You know those snapshots that just bring you to a time in your life? Where you remember the defining moments, those poignant memories that make you smile. For me, this particular MOC reminds me of the first time I saw fireflies, in Tuscany, amid the vineyards. They were the only light along the path.
Carson Hart‘s rendition of an Italian Tuscan villa captures the bright colors and classic look, while forced perspective in the background shows off the rolling hills of vineyards. I imagine the other part of this villa may or may not include a winery that filled that bottle on the table.
For an example of the first, check out this photo by frame*. A few rocks, a custom minifig, and that’s it. The composition, however, is very nicely put together. The minifig pose looks well thought out, while the white space and depth of field of the image make for something interesting to view.
As a counterpoint, please check out this creation by Pippo Zane. I spotted this weeks ago, when it was first posted, and never managed to find time to post it. It should not be overlooked, though, as every crevice of this large diorama is crammed with interesting detail. My favorite detail is the twisted column (both of them, really), but that’s just one of many spots of detail that draw the eye. The display is large enough to draw the eye into detail and make the viewer forget the scale of the entire piece.
There’s something appealing about the contrast of cool blue buildings against the hot lava river in this diorama by Michał Kaźmierczak. I really like the texture of the lava that gives it a glowing look without using any lights. There’s plenty more to see in the gallery on MOCpages.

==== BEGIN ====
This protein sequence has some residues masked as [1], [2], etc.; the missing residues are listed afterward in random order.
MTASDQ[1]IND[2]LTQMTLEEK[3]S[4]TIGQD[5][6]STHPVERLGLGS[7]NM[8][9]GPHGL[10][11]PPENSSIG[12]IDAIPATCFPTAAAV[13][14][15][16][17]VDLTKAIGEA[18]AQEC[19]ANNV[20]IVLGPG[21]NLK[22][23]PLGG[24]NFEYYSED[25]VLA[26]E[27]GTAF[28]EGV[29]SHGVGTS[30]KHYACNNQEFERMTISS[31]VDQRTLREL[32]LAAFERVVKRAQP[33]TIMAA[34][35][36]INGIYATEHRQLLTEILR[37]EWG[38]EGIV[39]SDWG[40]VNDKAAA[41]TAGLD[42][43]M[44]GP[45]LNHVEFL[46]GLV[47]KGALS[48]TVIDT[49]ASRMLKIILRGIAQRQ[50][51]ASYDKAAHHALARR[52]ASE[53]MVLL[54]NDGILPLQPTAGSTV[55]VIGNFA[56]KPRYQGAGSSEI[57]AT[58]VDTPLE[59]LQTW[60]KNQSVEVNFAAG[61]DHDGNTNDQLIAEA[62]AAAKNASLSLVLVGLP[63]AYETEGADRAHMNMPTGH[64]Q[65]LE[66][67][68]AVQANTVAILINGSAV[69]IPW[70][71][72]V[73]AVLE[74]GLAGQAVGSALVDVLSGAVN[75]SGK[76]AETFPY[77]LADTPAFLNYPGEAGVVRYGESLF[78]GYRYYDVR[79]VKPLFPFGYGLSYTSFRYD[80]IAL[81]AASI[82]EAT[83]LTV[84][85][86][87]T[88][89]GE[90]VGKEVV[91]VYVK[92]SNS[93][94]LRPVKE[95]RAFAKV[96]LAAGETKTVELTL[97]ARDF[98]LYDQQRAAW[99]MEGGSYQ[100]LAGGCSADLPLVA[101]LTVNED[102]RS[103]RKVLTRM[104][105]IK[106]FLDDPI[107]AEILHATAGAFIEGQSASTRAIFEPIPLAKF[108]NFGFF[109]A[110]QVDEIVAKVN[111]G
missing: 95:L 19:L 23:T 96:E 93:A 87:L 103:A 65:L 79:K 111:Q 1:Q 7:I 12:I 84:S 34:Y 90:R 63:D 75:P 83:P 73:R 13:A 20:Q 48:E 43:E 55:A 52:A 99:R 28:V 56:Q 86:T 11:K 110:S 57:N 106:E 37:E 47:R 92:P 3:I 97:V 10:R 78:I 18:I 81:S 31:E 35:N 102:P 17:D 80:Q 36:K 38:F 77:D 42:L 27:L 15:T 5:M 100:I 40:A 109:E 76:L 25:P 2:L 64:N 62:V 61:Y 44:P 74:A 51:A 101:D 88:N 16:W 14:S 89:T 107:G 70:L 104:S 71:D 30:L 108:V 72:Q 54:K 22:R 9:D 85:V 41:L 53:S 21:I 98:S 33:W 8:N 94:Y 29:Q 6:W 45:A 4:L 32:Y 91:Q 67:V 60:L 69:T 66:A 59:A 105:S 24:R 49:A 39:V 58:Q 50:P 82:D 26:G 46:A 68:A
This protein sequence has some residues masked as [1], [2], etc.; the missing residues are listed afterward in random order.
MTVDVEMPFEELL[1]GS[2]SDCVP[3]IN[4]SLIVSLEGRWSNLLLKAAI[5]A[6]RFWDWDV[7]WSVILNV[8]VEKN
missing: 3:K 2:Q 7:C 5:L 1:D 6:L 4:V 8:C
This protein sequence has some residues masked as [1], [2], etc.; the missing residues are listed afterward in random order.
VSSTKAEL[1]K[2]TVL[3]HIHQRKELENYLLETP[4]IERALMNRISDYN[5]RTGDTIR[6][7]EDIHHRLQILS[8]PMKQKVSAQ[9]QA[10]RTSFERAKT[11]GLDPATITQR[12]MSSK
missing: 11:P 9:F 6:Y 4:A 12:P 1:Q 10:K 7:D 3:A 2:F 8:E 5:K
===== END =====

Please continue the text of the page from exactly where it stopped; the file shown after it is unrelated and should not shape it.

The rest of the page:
This microscale space colony by torerik has all the features of a sci-fi base including, radars, a space crane, an eco-dome, and of course a giant spaceship. The layout covers 10 large grey baseplates and was built over a course of 10 months. Check out more details of the diorama on Flickr.
I’m pretty sure that this diorama by Daniel Garcia Rodado (AlterEvo) and (AL13N163NA) is the first I’ve seen inspired by the movie Elysium. Regardless of what you think of the plot or script of the movie, it had some stunning visuals, and some really cool tech. I like how this display is made up of a series of vignettes, disconnected but bound together. I also think that the builders did a great job of representing the exo-skeleton worn by Matt Damon’s character, at minifig scale.
Even the Cars know when to kick back and enjoy a vacation on Cars Island by Pablo Gonzalez. With all the ramps and garages, this would make for a sweet playset too. Check out more views including the interior on Flickr.
Logan (∞CaptainInfinity∞) built this diorama based on the Team Fortress 2 map Upward. The dramatic sloping of the roofs and the distinctive base markings should make this obvious to any fan of the game, not to mention the minifig versions of the characters are so fun to look at.
This comic book backdrop by Thorsten Bonch (Xenomurphy) is an impressive exercise in scale, using the large-font logo of the infamous fictional tabloid as the setting for two lesser-known characters from the Spider-Man franchise to duke it out.
Creative quad OliveSeon have unveiled a spectacular diorama based on the recently released LEGO Movie. Collectively, this group of four South Korean fans produce some of the best dioramas in the fan community. Their latest incorporates numerous official sets while cleverly expanding upon them to capture various scenes from the film.
The LEGO Movie is out today, and since you’re reading this blog you’re probably making plans to go see it in the near future! Unlike Andrew, I’d been hyped to see this movie ever since the first trailer, and somehow the final product managed to exceed my lofty expectations.
Nick (DarthNick) built this diorama as part of a display for the Toronto premiere, and I think the build (background included) does an excellent job of capturing the spirit of the film.